.. He is a product of the cultural decline that is rapidly consigning our artistic and philosophical inheritance to oblivion. And perhaps the principal reason for doubting Mr. Trump’s conservative credentials is that being a creation of social media, he has lost the sense that there is a civilization out there that stands above his deals and his tweets in a posture of disinterested judgment.

The American president is stirring up trouble in a volatile oil market

If he cannot arm-twist OPEC, he may unleash America’s Special Petroleum Reserve

.. markets are being buffeted by three countervailing forces unleashed by President Donald Trump:
  1. his geopolitical agenda, particularly sanctions on Iran;
  2. his domestic political agenda, to lower American petrol prices before the mid-term elections; and
  3. his looming trade war with China.

If he does not get his way, he may have a dangerous weapon up his sleeve—America’s Strategic Petroleum Reserve (SPR). His meddling risks making OPEC, the oil cartel that is a focus of his wrath, look like a paragon of predictability.

.. adding fuel to the price rally is the Trump administration’s pressure on America’s allies to cut oil imports from Iran to zero by November 4th, or face punishment for violating American sanctions. This is more draconian than expected.

.. on July 2nd that more than 50 international firms, including energy ones, had agreed to pull out of Iran. Though America may allow some countries—possibly Turkey, France and others—to reduce imports rather than cut them completely, it will not grant any waivers.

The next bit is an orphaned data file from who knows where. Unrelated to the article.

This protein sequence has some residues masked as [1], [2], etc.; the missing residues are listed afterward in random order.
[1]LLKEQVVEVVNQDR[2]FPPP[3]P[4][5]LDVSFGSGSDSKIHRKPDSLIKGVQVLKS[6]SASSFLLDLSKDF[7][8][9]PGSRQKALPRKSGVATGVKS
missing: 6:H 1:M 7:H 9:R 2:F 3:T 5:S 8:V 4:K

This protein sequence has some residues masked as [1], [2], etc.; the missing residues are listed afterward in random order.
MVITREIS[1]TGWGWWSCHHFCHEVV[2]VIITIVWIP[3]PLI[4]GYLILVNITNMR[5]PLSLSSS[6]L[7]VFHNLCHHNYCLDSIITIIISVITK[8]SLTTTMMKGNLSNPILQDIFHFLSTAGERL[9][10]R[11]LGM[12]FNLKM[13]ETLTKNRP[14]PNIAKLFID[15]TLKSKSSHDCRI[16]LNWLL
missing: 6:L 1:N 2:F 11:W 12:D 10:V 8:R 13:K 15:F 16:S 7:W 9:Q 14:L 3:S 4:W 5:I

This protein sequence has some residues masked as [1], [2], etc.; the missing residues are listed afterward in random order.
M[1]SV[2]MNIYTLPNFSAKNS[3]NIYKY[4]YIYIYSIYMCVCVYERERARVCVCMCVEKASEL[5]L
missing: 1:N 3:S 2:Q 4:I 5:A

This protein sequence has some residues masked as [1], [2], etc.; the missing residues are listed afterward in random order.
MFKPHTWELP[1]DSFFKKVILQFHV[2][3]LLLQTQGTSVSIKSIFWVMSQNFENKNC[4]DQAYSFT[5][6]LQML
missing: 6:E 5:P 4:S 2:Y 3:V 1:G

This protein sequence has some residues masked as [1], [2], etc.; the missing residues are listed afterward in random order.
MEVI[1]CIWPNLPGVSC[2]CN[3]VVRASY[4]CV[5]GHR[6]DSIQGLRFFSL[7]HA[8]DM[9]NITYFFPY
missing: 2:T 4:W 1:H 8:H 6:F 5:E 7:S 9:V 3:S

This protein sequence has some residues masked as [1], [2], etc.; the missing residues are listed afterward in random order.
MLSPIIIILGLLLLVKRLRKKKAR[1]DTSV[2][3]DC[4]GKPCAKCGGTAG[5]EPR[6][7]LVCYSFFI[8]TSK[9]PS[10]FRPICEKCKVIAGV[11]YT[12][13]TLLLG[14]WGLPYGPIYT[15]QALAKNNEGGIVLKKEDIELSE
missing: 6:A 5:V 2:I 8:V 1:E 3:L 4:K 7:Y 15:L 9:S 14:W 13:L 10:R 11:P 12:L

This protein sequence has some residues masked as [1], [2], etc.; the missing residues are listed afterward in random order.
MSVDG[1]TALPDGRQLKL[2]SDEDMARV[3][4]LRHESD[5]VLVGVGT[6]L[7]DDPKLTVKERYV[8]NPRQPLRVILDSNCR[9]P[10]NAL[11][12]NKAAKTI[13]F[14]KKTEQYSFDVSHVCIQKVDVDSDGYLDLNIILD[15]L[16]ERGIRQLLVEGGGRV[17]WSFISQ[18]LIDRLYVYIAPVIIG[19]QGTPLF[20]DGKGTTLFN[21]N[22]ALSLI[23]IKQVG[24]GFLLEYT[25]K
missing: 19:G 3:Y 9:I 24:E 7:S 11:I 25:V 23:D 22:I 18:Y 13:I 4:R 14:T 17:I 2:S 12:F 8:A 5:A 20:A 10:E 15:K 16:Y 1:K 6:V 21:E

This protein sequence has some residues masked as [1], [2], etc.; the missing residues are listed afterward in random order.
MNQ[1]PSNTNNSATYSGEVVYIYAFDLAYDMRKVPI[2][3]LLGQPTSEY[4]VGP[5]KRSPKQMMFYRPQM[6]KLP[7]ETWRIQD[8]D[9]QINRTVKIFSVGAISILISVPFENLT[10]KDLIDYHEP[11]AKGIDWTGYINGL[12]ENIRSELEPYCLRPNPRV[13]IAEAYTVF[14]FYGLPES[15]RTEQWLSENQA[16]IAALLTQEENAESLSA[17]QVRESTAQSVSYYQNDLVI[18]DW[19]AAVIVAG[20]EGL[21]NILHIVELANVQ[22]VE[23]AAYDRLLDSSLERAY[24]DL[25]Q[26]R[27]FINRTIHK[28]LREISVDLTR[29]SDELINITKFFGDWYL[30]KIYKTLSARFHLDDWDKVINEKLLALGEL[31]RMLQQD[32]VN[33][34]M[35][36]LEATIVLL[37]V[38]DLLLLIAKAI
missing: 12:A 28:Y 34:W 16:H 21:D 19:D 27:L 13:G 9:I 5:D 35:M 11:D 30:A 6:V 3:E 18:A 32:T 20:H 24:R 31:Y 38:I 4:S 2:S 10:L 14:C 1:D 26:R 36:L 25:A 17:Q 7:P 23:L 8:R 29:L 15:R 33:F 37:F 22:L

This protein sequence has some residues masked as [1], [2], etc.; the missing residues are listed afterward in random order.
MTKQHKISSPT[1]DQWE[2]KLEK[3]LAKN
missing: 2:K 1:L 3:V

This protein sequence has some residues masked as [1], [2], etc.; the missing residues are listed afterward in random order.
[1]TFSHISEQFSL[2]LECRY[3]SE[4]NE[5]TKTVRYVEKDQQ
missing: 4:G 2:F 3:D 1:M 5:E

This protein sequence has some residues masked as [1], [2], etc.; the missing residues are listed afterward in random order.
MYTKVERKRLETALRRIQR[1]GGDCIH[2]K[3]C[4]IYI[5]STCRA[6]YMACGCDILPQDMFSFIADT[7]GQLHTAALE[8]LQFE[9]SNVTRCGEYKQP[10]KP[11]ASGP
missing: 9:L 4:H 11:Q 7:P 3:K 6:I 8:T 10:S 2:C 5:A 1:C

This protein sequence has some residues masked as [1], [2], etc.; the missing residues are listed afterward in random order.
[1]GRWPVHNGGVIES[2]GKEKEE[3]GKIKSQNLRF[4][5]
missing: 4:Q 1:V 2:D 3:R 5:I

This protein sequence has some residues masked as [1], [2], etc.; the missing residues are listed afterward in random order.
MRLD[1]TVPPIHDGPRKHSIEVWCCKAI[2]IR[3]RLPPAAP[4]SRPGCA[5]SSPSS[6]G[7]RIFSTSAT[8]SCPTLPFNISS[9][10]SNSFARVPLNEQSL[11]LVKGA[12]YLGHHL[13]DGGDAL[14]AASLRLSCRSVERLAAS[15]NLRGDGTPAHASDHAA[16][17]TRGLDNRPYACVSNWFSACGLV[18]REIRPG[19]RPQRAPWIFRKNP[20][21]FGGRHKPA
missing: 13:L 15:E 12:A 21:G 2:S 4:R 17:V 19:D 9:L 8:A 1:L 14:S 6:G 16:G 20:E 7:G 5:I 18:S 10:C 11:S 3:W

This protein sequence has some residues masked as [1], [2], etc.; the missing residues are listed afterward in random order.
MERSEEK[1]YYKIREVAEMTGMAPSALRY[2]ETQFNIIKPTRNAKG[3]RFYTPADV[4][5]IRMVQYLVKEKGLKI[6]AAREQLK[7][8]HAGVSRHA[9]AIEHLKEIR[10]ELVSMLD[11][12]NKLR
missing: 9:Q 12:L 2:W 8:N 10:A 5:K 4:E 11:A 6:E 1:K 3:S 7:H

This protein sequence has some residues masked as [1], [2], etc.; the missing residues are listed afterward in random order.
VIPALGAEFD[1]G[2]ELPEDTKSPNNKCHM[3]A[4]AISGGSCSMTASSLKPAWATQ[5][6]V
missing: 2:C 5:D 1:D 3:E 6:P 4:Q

.. a “zero-barrel” response could see between 800,000 and 1.05m b/d of Iranian crude come off the market, with the squeeze starting in September, 60 days of shipping time before the sanctions kick in.

.. In an interview on Fox TV aired on July 1st, he ordered OPEC to stop manipulating the market, threatening some of its members with the loss of American protection if they do not.

.. the highest level of production Saudi Aramco, the state-owned oil giant, has tried out for any length of time is 11m b/d (it is about 10.3m b/d at the moment). But keeping production at that level for several months would damage its reservoirs. Pumping 12m b/d would also take spare capacity in the global oil market to uncharted lows, exposing it dangerously to supply shocks.

.. Complicating things is the imminent risk of an America-China trade war. China has threatened tariffs on American oil imports if retaliation meets more retaliation.

.. China may pay no heed to American sanctions on Iran, which would further stoke tension between the two.

.. These factors, some bullish for oil prices, some bearish, may offset each other. But they have already had the unfortunate consequence of putting Mr Trump alongside the rulers of Saudi Arabia and Russia in the driving seat of global oil policy. Shale producers, who cannot respond to price signals anything like quickly enough to please Mr Trump, are sidelined

.. Analysts predict that if petrol prices continue to rise ahead of the mid-terms, Mr Trump will use a release of up to 30m barrels from the SPR to flood the market. That would be tantamount to launching an oil war against OPEC and Russia, in addition to the trade war. But it cannot be ruled out.